To improve health outcomes and foster health equity for individuals with complex needs, health care systems are increasingly pursuing person-centered approaches for delivering medical, behavioral health, and social services. As a result, many health systems have implemented distinct strategies to improve care for this population, including: (1) complex care management; (2) trauma-informed care; (3) physical and behavioral health integration; and/or (4) mechanisms to address health-related social needs. Few systems, however, have adopted all of these strategies, and even fewer have effectively aligned these efforts, either internally or externally with community partners.

Advancing Integrated Models (AIM), led by the Center for Health Care Strategies and made possible through support from the Robert Wood Johnson Foundation, was a national multi-site demonstration that assisted health systems and community providers in integrating innovative, “next-generation” person-centered approaches for individuals with complex health and social needs. Over two years, AIM supported efforts to:

  • Integrate key strategies — complex care management, trauma-informed care, physical and behavioral health integration, and/or mechanisms to address health-related social needs — into existing care models for people with complex health and social needs;
  • Partner with state Medicaid agencies or local managed care organizations to identify innovative approaches to supporting integrated models of care; and
  • Engage with patients and community members to design integrated care models that meet the unique needs of the individuals served.

AIM included eight competitively selected pilot sites, representing innovators in care for both pediatric and adult populations. Each of the sites collaborated with a state Medicaid or health plan partner to implement sustainable strategies for enhancing or expanding person-centered care designed and delivered with input from the individuals and communities being served. The pilot sites included:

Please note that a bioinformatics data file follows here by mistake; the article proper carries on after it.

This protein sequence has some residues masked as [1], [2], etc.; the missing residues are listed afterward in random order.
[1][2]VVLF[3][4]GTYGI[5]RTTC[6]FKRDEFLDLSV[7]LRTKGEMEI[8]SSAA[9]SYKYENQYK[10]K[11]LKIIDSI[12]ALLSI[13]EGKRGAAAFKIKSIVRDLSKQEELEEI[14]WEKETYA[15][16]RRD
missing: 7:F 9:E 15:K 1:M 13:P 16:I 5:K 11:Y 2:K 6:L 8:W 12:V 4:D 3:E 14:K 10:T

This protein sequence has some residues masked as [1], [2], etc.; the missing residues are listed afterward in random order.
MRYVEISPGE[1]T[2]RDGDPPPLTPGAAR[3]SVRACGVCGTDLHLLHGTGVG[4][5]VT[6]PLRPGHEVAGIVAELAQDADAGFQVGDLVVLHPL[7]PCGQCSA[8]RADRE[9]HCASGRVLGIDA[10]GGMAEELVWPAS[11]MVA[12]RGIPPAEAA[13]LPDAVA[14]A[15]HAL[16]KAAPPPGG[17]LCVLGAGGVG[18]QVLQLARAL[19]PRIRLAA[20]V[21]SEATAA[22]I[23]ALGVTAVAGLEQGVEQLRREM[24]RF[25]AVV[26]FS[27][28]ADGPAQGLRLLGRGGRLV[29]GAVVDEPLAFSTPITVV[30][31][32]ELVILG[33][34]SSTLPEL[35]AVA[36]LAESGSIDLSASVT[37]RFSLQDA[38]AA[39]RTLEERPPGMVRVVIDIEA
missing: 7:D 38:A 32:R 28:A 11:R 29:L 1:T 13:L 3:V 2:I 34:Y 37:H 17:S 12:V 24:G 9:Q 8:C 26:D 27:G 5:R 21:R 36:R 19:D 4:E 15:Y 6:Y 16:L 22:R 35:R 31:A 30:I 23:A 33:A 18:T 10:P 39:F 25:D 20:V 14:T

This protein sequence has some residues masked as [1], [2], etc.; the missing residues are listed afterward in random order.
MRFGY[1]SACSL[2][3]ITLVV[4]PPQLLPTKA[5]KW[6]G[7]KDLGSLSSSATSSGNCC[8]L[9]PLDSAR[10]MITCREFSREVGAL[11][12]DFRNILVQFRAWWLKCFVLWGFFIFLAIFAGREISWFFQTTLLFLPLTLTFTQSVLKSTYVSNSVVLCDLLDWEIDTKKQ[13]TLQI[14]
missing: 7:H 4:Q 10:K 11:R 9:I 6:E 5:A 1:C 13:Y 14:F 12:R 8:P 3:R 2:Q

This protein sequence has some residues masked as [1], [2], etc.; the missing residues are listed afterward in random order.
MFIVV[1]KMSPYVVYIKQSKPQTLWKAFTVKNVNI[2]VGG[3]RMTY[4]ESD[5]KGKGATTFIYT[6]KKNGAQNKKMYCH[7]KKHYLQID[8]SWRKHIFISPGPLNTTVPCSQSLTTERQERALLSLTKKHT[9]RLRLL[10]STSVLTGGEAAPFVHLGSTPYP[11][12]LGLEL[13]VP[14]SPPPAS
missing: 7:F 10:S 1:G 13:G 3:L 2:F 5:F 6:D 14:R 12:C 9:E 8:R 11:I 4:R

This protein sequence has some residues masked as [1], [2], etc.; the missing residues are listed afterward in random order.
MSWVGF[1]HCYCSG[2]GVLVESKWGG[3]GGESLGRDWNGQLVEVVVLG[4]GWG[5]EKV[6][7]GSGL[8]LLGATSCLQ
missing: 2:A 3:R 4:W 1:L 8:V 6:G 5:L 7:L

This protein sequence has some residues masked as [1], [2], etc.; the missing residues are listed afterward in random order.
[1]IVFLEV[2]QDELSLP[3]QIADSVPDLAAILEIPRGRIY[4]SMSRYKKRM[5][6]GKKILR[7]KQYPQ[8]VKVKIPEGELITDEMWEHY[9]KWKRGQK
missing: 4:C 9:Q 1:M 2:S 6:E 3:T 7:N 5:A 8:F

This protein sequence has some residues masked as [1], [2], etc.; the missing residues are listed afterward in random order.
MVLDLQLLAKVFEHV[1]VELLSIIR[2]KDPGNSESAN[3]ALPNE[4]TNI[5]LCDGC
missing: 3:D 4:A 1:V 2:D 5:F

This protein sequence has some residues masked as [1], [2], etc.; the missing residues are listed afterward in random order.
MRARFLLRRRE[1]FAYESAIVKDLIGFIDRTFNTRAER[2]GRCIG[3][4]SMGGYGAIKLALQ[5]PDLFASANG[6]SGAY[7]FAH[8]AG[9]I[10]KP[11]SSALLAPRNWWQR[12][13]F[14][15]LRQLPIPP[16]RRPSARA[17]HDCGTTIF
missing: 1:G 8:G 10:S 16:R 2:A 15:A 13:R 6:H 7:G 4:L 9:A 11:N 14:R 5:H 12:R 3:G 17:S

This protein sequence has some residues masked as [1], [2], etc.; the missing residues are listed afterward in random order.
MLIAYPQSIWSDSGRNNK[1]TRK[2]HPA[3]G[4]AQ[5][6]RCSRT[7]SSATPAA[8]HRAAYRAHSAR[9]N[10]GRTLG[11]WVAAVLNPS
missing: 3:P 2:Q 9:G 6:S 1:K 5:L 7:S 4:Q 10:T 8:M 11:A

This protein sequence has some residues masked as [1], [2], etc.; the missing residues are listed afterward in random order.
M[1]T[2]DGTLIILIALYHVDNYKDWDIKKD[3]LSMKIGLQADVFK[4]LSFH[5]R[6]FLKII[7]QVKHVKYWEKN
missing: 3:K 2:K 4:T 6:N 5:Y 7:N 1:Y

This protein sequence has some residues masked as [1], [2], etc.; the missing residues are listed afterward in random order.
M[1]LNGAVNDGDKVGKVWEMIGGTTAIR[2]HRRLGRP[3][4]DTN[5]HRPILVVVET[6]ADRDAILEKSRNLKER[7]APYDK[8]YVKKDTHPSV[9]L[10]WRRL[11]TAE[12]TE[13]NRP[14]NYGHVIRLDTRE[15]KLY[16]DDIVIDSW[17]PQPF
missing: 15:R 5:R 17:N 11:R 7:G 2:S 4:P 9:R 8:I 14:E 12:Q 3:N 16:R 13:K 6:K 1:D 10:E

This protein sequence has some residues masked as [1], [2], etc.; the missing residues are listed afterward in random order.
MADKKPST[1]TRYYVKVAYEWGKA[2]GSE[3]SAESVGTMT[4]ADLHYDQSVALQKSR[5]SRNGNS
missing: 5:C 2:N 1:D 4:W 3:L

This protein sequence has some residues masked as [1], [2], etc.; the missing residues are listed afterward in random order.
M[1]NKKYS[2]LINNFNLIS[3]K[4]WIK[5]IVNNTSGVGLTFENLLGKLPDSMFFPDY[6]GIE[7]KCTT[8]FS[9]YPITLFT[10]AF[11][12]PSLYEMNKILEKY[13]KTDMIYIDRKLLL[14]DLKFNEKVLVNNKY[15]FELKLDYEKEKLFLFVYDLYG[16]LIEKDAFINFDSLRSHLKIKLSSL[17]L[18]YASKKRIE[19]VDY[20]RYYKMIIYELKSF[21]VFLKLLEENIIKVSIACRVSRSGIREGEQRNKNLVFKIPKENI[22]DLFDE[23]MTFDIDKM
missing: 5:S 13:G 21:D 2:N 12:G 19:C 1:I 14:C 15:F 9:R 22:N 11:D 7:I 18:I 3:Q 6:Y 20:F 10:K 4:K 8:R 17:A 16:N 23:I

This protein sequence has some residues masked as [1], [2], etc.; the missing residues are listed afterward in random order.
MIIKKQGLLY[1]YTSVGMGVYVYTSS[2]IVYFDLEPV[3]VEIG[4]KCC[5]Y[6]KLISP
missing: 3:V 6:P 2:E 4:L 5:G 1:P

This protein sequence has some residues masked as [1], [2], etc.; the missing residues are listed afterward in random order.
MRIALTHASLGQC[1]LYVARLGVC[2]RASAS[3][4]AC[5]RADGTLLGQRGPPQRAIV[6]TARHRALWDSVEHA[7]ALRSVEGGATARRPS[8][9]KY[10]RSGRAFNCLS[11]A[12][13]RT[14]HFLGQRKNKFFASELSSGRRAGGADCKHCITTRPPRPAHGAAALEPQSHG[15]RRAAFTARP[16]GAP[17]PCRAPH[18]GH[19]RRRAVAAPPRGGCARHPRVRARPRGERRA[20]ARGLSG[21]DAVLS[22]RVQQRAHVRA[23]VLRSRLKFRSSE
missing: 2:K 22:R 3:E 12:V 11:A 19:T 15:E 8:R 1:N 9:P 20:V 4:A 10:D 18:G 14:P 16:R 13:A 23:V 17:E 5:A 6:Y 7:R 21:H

• Bread for the City, District of Columbia. Piloted a “food home” model through collaboration between social services, care management, medical, and food teams to reduce food insecurity and improve overall health outcomes.
  • Center for the Urban Child and Healthy Family at Boston Medical Center, Boston, MA. Created the Pediatric Practice of the Future by empowering families to define their health priorities and design their own care, and re-imagining community partnerships to address health-related social needs.
  • Denver Health, Denver, CO. Expanded and adapting the Ryan White model of HIV care for other high-risk groups with complex health and social needs, including justice-involved and homeless populations.
  • Hill Country Health and Wellness Center, Round Mountain and Redding, CA. Integrated substance use disorder treatment into primary care teams, aligning unique complex care models to create a seamless continuum of care, and expanding access to care to people who currently do not qualify for complex care management.
  • Johns Hopkins HealthCare, Baltimore, MD. Improved care for mothers experiencing post-partum depression, children with asthma, and children with sickle-cell disease through the integration of behavioral health services, social supports, and community health workers.
  • Maimonides Medical Center, Brooklyn, NY. United disparately funded programs, creating a “single point of entry,” and developed a centralized navigation resource for patients, families, and providers to increase access to care management for individuals with complex health and social needs.
  • OneCare Vermont, Vermont. Integrated social needs data into a statewide care coordination platform to inform care management activities and increase collaboration among health and human services providers and alignment across sectors.
  • Stephen and Sandra Sheller 11th Street Family Health Services, Philadelphia, PA. Expanded behavioral health and trauma-informed care services to include acknowledgment of the impact of racism, and develop race-conscious programming to improve patient engagement across medical, behavioral, and dental departments.

Each of these pilot sites received tailored, expert technical assistance, access to national subject matter experts, and participated in a peer learning collaborative to accelerate solutions across sites. CHCS distilled lessons and shared best practices nationally to support other health care organizations seeking to adopt more integrated care models for individuals with complex needs. Resources can be found below.